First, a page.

8 Dance Performances to See in N.Y.C. This Weekend05/23/2019
Our guide to dance performances happening this weekend and in the week ahead.
HADAR AHUVIA at Danspace Project (May 30-June 1, 8 p.m.). When Israel became a state in 1948, creating fresh folk dances was one way it forged a sense of unified national identity. Ahuvia, who was raised both there and in the United States, has used Israeli folk dance as an entry point to examine and critique that process and its impact on Palestinians. She continues this inquiry in “The Dances Are for Us” alongside other dancers with varying relationships to Israel. Here, she also expands her scope to look more broadly at the role folk traditions play in constructing nation building.
AMERICAN BALLET THEATER at the Metropolitan Opera (through July 6). After a week of showcasing the more serious, probing side of its resident choreographer, Alexei Ratmansky, Ballet Theater serves up one of his more frothy and whimsical creations: “Whipped Cream,” a 2017 work inspired by a 1924 ballet that is literally about a kid in a candy store. In the tradition of “The Nutcracker,” the tasty treats dance. Beginning on Thursday, the company takes a stylistic about-face with the start of its Twyla Tharp program, comprising “The Brahms-Haydn Variations,” the virtuoso “In the Upper Room” and the Beach Boys escapade “Deuce Coupe.”
DANCEAFRICA at the BAM Howard Gilman Opera House (May 24, 7:30 p.m.; May 25, 2 and 7 p.m.; May 26-27, 3 p.m.). Twenty-five years ago, hundreds of thousands were murdered during the Rwandan genocide, devastating a country and a culture. In 2006, the Inganzo Ngari dance company was founded to pass down Rwandan folk dance traditions, partly as an act of rebuilding. The troupe will headline the 42nd annual DanceAfrica festival, which this year spotlights Rwanda and its remarkable rejuvenation. In addition to indigenous dances, like the intore warrior dance, Inganzo Ngari will perform with the BAM/Restoration Dance Youth Ensemble. To show off the country’s more contemporary side, the actor and poet Malaika Uwamahoro will deliver a spoken-word component.
[Read about the events that our other critics have chosen for the week ahead.]
GRAHAM 2 at Martha Graham Studios (May 30, 7 p.m.; through June 2). Talented students from the Martha Graham School make up this pre-professional troupe, and many of them go on to join the main company. For Graham 2’s spring season, those dancers tackle more than a half-century of Graham’s work, from 1929’s “Heretic” to 1981’s “Acts of Light.” Also on the program are excerpts from Graham’s “Embattled Garden,” the recently revived romantic romp “Secular Games” and a new dance by the French choreographer Brice Mousset.
SIN CHA HONG at La MaMa’s Ellen Stewart Theater (May 25, 7 p.m.; May 26, 3 p.m.). The 13th annual La MaMa Moves! Dance Festival features eclectic local and global artists and is curated, as it was from the beginning, by Nicky Paraiso. This week Hong returns from South Korea to New York, where she spent 20 years dancing and choreographing. On this visit, she brings “Mirror,” a work in which she wonders, “Who am I?” It’s a question she poses to the audience as well, and one she attempts to answer through quiet, contemplative gestures in a minimalist American modern dance tradition that is also shaped also by Korean folk dance and her years of studying meditation in India.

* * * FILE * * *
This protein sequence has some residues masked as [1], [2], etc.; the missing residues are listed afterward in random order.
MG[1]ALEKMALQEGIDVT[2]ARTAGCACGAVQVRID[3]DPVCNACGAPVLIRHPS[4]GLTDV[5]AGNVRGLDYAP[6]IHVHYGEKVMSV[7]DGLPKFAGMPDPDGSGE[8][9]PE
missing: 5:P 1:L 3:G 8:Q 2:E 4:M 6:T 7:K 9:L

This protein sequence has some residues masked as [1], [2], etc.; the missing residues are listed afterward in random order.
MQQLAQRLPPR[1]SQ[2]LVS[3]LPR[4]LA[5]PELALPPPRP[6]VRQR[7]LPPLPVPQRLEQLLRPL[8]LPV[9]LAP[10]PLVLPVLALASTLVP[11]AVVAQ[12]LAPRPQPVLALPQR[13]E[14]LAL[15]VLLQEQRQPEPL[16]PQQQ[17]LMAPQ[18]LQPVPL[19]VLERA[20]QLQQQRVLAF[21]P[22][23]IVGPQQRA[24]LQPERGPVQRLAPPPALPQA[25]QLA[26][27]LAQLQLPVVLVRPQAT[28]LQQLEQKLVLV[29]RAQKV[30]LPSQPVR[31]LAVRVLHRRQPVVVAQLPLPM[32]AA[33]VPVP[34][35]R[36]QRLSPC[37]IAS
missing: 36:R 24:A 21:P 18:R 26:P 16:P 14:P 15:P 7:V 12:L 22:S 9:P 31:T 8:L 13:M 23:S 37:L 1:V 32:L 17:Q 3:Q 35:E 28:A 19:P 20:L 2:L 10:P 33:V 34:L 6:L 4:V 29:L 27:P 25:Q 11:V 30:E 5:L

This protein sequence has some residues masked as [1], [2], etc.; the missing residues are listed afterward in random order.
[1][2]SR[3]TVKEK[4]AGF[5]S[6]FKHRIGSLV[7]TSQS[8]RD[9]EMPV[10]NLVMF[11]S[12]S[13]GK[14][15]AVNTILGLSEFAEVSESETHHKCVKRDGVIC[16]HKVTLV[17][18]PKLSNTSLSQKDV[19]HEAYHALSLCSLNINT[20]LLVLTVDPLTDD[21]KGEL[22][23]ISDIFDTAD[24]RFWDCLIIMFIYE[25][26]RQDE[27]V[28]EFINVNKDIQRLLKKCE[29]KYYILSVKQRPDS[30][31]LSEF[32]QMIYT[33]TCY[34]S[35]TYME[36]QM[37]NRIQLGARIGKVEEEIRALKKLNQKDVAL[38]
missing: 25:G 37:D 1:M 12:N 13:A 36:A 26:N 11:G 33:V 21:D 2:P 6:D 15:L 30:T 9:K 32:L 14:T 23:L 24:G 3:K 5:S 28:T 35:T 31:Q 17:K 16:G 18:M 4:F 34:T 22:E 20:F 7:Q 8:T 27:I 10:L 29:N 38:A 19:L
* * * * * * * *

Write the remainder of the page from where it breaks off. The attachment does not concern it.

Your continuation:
NIALL JONES at the Chocolate Factory (May 27- June 1, 8 p.m.). Jones’s new work, “Fantasies in Low Fade,” explores ideas about temporal and spatial transitions and human proximity by allowing the audience to experience both. Viewers begin in the Chocolate Factory’s basement to observe Jones and two other performers up close before being guided upstairs to two distinct areas, each with its own unique visual design and expressive, sometimes intense lighting. The process of moving through the space, inhabiting its changing scenes and many moods, is meant to evoke the shifting nature of social life.
LIMÓN DANCE COMPANY at the Joyce Theater (May 29, 7:30 p.m.; May 30-31, 8 p.m.; through June 2). This company, founded in 1946, preserves the works of José Limón, the Mexican-born pillar of American modern dance. This season’s offerings include “The Moor’s Pavane,” a 20-minute take on “Othello” from 1949 that is one of Limón’s most enduring works, and “Psalm,” an ensemble work from 1967 that was revamped in 2002. Joining these are “The Weather in the Room” by the company’s artistic director, Colin Connor, and “Radical Beasts in the Forest of Possibilities” by Francesca Harper.
NEW YORK CITY BALLET at the David H. Koch Theater (through June 2). After a few more performances of the “All Balanchine” program, which includes “Scotch Symphony” and “Sonatine” (Friday and Saturday evening), and another program called “Symphonic & Electronic,” with works by Balanchine and Justin Peck (the Saturday and Sunday matinees), City Ballet heads into the final stretch of its spring season with performances of “A Midsummer Night’s Dream,” beginning on Tuesday. Balanchine’s 1962 take on Shakespeare’s rom-com features a beloved patchwork score by Felix Mendelssohn, as well as all the requisite fairies, frolicking and enchanting pas de deux that remind us how well ballet is suited for conveying the meeting of magic and love.
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